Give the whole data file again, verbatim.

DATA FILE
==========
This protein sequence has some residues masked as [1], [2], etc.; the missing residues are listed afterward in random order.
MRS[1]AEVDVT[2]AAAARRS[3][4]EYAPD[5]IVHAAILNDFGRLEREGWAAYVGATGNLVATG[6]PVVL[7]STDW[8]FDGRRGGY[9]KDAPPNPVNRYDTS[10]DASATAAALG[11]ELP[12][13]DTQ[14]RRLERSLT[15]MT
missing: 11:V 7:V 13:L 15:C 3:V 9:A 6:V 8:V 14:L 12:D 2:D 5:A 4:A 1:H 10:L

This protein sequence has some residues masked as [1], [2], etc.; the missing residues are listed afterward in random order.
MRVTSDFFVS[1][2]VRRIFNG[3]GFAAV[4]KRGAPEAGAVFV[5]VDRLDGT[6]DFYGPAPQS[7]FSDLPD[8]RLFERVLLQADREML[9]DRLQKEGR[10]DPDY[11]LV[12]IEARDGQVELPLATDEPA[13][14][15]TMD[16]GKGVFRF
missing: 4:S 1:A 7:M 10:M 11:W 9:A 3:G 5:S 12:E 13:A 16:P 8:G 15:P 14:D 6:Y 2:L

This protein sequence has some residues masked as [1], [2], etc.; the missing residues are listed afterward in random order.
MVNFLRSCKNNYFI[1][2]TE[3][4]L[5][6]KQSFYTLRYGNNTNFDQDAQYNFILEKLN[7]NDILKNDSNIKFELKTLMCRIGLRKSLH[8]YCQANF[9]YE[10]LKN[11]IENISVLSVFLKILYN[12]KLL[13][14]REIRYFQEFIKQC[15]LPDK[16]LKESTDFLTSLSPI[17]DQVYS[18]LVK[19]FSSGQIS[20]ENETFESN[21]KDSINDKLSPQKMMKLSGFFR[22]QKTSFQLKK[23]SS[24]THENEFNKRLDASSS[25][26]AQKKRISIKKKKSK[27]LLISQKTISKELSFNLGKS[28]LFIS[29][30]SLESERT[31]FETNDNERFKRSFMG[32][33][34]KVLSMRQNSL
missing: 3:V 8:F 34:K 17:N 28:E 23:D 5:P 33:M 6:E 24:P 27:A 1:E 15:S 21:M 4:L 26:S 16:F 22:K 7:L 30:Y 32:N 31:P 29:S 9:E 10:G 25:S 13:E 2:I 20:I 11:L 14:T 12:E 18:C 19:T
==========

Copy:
This protein sequence has some residues masked as [1], [2], etc.; the missing residues are listed afterward in random order.
MRS[1]AEVDVT[2]AAAARRS[3][4]EYAPD[5]IVHAAILNDFGRLEREGWAAYVGATGNLVATG[6]PVVL[7]STDW[8]FDGRRGGY[9]KDAPPNPVNRYDTS[10]DASATAAALG[11]ELP[12][13]DTQ[14]RRLERSLT[15]MT
missing: 11:V 7:V 13:L 15:C 3:V 9:A 6:V 8:V 14:L 12:D 2:D 5:A 4:A 1:H 10:L

This protein sequence has some residues masked as [1], [2], etc.; the missing residues are listed afterward in random order.
MRVTSDFFVS[1][2]VRRIFNG[3]GFAAV[4]KRGAPEAGAVFV[5]VDRLDGT[6]DFYGPAPQS[7]FSDLPD[8]RLFERVLLQADREML[9]DRLQKEGR[10]DPDY[11]LV[12]IEARDGQVELPLATDEPA[13][14][15]TMD[16]GKGVFRF
missing: 4:S 1:A 7:M 10:M 11:W 9:A 3:G 5:S 12:E 13:A 16:P 8:G 15:P 14:D 6:Y 2:L

This protein sequence has some residues masked as [1], [2], etc.; the missing residues are listed afterward in random order.
MVNFLRSCKNNYFI[1][2]TE[3][4]L[5][6]KQSFYTLRYGNNTNFDQDAQYNFILEKLN[7]NDILKNDSNIKFELKTLMCRIGLRKSLH[8]YCQANF[9]YE[10]LKN[11]IENISVLSVFLKILYN[12]KLL[13][14]REIRYFQEFIKQC[15]LPDK[16]LKESTDFLTSLSPI[17]DQVYS[18]LVK[19]FSSGQIS[20]ENETFESN[21]KDSINDKLSPQKMMKLSGFFR[22]QKTSFQLKK[23]SS[24]THENEFNKRLDASSS[25][26]AQKKRISIKKKKSK[27]LLISQKTISKELSFNLGKS[28]LFIS[29][30]SLESERT[31]FETNDNERFKRSFMG[32][33][34]KVLSMRQNSL
missing: 3:V 8:F 34:K 17:N 28:E 23:D 5:P 33:M 6:E 24:P 27:A 1:E 15:S 21:M 4:L 26:S 16:F 22:K 7:L 30:Y 32:N 31:P 29:S 9:E 10:G 25:S 13:E 2:I 20:I 11:L 14:T 12:E 18:C 19:T